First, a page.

Technology changing health care in America
by Mary Scott Nabers,
CEO of Strategic Partnerships, Inc.
Technology is revolutionizing health care. Of that, there is no doubt. The opportunities for technology firms with medical offerings are almost beyond comprehension for the average person. This is a whole new frontier.
Consider these reasons:
- The American Academy of Family Physicians predicts a shortage of at least 39,000 family physicians in the nation by 2020. The introduction of telehealth will help ease the negative consequences of the shortage by allowing doctors to see more patients and to practice online outside of normal business hours.
- A bill recently passed in the U.S. Senate provides guidelines for Regional Centers that treat children with autism spectrum disorders. Senate Bill 764 will improve access to the Regional Center services, facilitate the implementation of innovative and cost-effective technological services and require the Department of Developmental Services to establish appropriate reimbursement codes for telehealth services and programs. The objective is to increase cost-effectiveness and improve service delivery.
- A University of Tennessee study recently found that telemedicine increased doctor visits while decreasing the time between the initial referral and treatment periods, making the visits more timely and efficient.
- Populous rural communities across America have limited access to health care, as approximately only 9 percent of doctors serve in rural areas. Rural hospitals also have less access to specialized forms of health care including emergency medical services and pediatric medicine. The Indiana Rural Health Association has created a Telehealth Network to improve broadband in rural areas, improve network speeds and ultimately improve rural residents’ access to quality health care through technology.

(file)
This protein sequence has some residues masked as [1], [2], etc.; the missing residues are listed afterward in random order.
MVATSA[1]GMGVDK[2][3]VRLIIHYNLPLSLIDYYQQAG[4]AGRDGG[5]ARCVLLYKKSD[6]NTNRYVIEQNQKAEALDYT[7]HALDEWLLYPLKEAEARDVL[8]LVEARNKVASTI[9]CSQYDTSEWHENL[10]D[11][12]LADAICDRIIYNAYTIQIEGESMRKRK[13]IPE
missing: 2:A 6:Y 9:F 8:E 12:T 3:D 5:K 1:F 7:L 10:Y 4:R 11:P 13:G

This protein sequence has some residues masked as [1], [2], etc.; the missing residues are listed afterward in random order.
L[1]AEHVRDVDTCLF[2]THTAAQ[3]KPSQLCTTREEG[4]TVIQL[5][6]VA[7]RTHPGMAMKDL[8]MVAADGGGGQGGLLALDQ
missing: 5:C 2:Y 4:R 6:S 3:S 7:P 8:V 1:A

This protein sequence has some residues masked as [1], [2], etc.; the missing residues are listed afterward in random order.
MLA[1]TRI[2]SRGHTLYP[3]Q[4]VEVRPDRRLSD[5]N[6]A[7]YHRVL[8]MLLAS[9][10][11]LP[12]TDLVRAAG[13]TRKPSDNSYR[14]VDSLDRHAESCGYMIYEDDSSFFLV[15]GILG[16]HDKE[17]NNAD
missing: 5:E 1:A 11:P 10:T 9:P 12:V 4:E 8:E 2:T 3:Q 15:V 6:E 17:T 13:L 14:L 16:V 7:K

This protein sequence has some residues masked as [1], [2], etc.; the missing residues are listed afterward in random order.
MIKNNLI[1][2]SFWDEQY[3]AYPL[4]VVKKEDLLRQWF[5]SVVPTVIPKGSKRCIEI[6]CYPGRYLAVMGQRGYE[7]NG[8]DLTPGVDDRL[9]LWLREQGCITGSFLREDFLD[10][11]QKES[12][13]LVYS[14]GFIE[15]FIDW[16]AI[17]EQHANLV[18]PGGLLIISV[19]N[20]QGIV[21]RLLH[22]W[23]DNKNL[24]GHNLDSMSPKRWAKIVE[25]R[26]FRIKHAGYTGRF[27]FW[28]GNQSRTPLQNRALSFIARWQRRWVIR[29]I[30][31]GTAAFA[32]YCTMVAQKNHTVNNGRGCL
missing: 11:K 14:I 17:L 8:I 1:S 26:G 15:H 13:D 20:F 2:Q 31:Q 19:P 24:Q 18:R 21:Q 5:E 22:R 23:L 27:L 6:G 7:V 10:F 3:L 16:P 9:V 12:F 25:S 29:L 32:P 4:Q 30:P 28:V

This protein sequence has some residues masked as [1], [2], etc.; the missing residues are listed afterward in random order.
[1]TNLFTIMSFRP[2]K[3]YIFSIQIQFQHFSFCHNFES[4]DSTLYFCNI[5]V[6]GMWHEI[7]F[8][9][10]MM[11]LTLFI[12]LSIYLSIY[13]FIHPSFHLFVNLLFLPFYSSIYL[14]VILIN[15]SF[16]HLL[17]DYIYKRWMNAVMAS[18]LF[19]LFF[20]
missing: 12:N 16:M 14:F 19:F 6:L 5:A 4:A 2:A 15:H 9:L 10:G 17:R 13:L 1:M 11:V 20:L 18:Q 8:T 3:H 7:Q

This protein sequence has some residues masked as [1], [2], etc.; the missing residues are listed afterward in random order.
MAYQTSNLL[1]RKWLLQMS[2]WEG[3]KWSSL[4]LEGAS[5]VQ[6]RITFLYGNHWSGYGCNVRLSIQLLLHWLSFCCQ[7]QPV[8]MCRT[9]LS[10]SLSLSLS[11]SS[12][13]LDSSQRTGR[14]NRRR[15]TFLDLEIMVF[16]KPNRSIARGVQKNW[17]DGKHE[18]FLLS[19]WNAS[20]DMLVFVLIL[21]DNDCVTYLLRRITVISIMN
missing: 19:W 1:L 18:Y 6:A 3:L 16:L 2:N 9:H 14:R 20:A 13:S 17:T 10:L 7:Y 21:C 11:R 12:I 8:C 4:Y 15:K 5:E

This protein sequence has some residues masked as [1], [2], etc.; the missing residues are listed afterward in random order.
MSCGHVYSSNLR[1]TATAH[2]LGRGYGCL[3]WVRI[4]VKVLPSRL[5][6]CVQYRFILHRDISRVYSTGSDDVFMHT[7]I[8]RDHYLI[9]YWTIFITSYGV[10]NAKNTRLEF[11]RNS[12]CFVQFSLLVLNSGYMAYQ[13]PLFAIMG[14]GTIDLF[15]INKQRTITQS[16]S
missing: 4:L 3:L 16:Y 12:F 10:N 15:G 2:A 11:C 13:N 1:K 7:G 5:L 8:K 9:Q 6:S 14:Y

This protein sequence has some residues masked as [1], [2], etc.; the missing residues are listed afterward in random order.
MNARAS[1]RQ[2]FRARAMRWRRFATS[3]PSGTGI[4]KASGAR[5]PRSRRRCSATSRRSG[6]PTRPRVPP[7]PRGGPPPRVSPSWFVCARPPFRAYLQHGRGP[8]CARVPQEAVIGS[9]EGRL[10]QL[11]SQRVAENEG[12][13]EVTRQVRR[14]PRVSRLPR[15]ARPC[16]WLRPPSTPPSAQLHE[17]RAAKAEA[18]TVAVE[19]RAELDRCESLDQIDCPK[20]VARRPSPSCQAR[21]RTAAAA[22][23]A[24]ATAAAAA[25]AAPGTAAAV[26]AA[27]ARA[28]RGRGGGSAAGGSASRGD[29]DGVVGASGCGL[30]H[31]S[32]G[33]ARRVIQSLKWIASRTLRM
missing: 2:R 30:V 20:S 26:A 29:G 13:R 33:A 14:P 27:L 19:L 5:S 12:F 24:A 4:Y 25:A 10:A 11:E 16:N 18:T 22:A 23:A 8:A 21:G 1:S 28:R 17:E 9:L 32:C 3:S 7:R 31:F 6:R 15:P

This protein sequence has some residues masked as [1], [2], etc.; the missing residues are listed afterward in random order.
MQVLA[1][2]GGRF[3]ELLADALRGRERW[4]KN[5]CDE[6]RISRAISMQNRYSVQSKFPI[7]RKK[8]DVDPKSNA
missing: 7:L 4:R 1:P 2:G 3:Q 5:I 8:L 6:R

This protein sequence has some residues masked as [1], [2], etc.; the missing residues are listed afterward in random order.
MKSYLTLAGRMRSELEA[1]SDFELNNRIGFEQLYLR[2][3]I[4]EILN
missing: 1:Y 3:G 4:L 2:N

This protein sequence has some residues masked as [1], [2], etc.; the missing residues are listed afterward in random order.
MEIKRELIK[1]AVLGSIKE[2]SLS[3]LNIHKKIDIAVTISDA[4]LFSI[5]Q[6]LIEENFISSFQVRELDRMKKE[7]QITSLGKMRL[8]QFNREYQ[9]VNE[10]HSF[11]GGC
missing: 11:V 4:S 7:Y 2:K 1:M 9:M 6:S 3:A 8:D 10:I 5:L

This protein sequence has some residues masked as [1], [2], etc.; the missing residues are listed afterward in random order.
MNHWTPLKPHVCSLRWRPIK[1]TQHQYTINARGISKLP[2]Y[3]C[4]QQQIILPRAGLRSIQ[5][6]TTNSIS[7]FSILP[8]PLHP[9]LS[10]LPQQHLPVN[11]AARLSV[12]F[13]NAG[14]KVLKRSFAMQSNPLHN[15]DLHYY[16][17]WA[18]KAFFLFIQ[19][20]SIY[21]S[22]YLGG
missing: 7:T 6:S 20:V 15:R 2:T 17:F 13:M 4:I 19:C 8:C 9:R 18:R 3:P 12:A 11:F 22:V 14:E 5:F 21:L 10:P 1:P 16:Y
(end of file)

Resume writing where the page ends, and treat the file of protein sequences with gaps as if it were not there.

- The National Institutes of Health is considering a public-private partnership to coordinate research on telehealth techniques and technologies. They hope to improve health in the United States through the acceleration of the science of telemedicine, the generation of information on the telemedicine regulatory and payment landscapes and the creation of infrastructure for supporting the education of stakeholders on the opportunities and challenges of telemedicine.
- The Department of Health and Human Services and the Department of Veteran Affairs have announced a joint effort to expand care to veterans in rural areas. With $983,100 in grants, the objective is to improve access to health care through the use of telehealth and telemedicine. The implementation of newer technology will reduce wasted time and allow for more efficient diagnoses.
The world we live in is changing rapidly and one of the greatest, strongest trends driving change is the emersion of technology into the health care arena.